I often keep saying “play the ball” and I feel I could perhaps expand on what I mean by this. By playing the ball I mean keeping your eyes on the horizon (the campaign goal, the target, the longterm message). This is vital, the existence of a unifying longterm message translates into definitive direction and productive things to reach it; we can take steps towards our goal.
Often I see campaigners ripping themselves and others apart – I hear “splitter” and even “cheer up” a lot, and “that will never happen”. I seem to often be pushed in the apparent splintering group that needs to not be too negative and get a “grip of the real world”. It means that I should keep “on message”, and hence I should religiously recite the failed advertising slogans of the past that so successfully gets everyone magically cycling, apparently. This is such a baffling situation to me. Here are two things about that phenomenon.
Of course a critical look is always important and people handing out advice (if done for the right reasons, naturally) is a good thing – and I usually do stop for a short moment and look at the content of these (attempted normative) accusations and often conclude that they are not made from a collective or healthy place: they are often self-motivated and even solely egotistical (“I want…”, “I do…” rather than “The future would be better if…”). Secondly, and I am coming full circle already, playing the ball is very important in that context too. If you are critical because you want to improve chances to get to the horizon (by playing the ball towards it), it’s productive in the long run. Yes, it might mean uncomfortable situations in the meantime, but “no pain, no gain” as it’s said, the reward albeit in the future will be plentiful as it will be collective. And exactly because of the uncomfortable shortterm situations (challenging the socio-technical complex of automobility!) we need to stick together – much easier done with a clear message, a common umbrella that keeps us all dry and travelling in the right direction with that far horizon as a finish line.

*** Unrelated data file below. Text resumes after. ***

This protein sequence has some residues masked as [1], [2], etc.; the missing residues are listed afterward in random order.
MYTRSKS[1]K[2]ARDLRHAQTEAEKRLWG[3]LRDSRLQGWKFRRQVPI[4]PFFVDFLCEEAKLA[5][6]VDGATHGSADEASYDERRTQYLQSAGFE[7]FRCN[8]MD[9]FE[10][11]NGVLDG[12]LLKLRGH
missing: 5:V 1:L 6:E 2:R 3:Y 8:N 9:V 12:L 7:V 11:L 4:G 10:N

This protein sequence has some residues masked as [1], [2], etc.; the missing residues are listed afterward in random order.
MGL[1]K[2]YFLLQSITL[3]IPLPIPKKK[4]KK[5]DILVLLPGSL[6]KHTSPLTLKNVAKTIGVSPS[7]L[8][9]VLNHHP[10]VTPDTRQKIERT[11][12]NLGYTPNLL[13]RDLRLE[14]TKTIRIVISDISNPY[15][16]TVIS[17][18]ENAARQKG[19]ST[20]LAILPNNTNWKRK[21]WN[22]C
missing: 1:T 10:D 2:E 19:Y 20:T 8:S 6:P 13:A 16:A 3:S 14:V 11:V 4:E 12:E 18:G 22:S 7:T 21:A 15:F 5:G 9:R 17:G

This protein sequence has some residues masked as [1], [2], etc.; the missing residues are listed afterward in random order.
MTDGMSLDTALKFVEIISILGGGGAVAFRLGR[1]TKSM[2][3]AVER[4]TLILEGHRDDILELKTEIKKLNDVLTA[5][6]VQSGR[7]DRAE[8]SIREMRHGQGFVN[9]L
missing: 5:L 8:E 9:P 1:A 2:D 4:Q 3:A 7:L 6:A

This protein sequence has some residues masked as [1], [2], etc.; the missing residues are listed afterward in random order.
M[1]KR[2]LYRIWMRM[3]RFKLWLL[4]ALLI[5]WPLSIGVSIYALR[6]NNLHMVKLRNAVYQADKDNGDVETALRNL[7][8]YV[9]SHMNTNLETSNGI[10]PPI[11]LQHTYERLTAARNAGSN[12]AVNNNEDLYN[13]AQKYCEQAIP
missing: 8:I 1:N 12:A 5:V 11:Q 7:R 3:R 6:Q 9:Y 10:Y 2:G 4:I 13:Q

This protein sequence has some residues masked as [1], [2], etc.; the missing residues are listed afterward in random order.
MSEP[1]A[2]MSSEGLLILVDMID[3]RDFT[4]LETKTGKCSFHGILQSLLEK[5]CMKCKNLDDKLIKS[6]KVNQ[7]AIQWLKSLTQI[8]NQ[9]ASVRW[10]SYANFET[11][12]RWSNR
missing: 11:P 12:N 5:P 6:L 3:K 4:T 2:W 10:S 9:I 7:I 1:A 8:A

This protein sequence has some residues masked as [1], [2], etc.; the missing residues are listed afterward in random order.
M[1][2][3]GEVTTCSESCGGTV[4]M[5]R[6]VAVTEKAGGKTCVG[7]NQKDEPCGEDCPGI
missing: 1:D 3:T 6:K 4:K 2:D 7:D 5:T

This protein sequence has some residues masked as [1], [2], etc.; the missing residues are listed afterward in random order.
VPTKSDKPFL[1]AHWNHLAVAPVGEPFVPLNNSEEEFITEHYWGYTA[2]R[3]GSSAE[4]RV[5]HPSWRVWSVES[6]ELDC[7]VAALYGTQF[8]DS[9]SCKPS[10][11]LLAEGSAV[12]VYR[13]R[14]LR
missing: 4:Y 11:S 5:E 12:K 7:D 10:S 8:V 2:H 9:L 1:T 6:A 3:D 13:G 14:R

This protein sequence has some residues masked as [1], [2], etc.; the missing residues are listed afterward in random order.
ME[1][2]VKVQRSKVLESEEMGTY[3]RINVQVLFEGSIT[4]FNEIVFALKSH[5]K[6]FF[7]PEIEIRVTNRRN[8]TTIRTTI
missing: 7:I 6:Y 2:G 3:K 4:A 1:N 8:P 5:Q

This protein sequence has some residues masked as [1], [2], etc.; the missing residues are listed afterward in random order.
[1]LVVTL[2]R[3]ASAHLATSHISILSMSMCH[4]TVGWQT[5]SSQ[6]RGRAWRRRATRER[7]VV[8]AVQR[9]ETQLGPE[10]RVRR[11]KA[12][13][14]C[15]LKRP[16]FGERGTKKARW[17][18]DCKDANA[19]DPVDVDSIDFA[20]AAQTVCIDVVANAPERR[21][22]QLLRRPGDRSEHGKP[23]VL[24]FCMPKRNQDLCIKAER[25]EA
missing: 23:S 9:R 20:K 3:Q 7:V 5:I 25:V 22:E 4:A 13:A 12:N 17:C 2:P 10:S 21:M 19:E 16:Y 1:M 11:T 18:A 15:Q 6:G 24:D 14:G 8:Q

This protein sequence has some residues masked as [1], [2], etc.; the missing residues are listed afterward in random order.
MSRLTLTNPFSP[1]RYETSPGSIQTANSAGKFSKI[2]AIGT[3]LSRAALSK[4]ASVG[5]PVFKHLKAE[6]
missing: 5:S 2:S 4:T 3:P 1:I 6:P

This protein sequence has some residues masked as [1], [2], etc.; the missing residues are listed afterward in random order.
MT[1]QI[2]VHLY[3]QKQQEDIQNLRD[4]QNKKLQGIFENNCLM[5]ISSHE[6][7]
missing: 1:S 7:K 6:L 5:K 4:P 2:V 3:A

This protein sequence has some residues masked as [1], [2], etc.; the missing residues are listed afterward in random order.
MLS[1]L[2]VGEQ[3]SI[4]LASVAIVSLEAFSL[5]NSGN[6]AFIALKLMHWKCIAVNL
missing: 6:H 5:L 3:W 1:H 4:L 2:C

And so, yes, part of playing the ball may well be to get sorted internally, in our campaigning scene.
Campaigning is not an exercise in ego or for our ego boosting – although this could easily be positive side-effect of productive campaigning of course.
My current position is that we can still improve on the common goal; some of us even still need to be convinced that protected cycleways are the future of mass cycling and that this is a longterm effort worth fighting. We have to identify the peeps who are just kicking the can down the road. It’s particularly important to make the distinction: if these folks are in places where they can influence decision makers and are held in some historical-sentimental (involved for a long time) regard somewhere, as that puts them into a position where they can derail a brighter cycling future. I am not saying that these peeps do this on purpose, but rather that they have (as yet) failed to catch up with wider spheres than their own. If we fail to confront our internal demons and fail to smarten up to the overwhelming external realities enveloping us, we would be eternally condemned to getting into all sorts of internal and external battles without recognising that it often just is about our differing horizon (some too near, some too far) and how to step towards it.
I can only conclude by suggesting (again, sorry) that the people who do not believe change can (ever) come, to reconsider their position, especially giving the latest reports from the US on the success of protected cycleways. And doing some succession planning in our tiny campaigning world… we need to nurture and amplify a newer, a more energetic, more idealistic perhaps, certainly more constructively looking-into-the-future, maybe younger and hopefully more diverse group take a shot at the ball.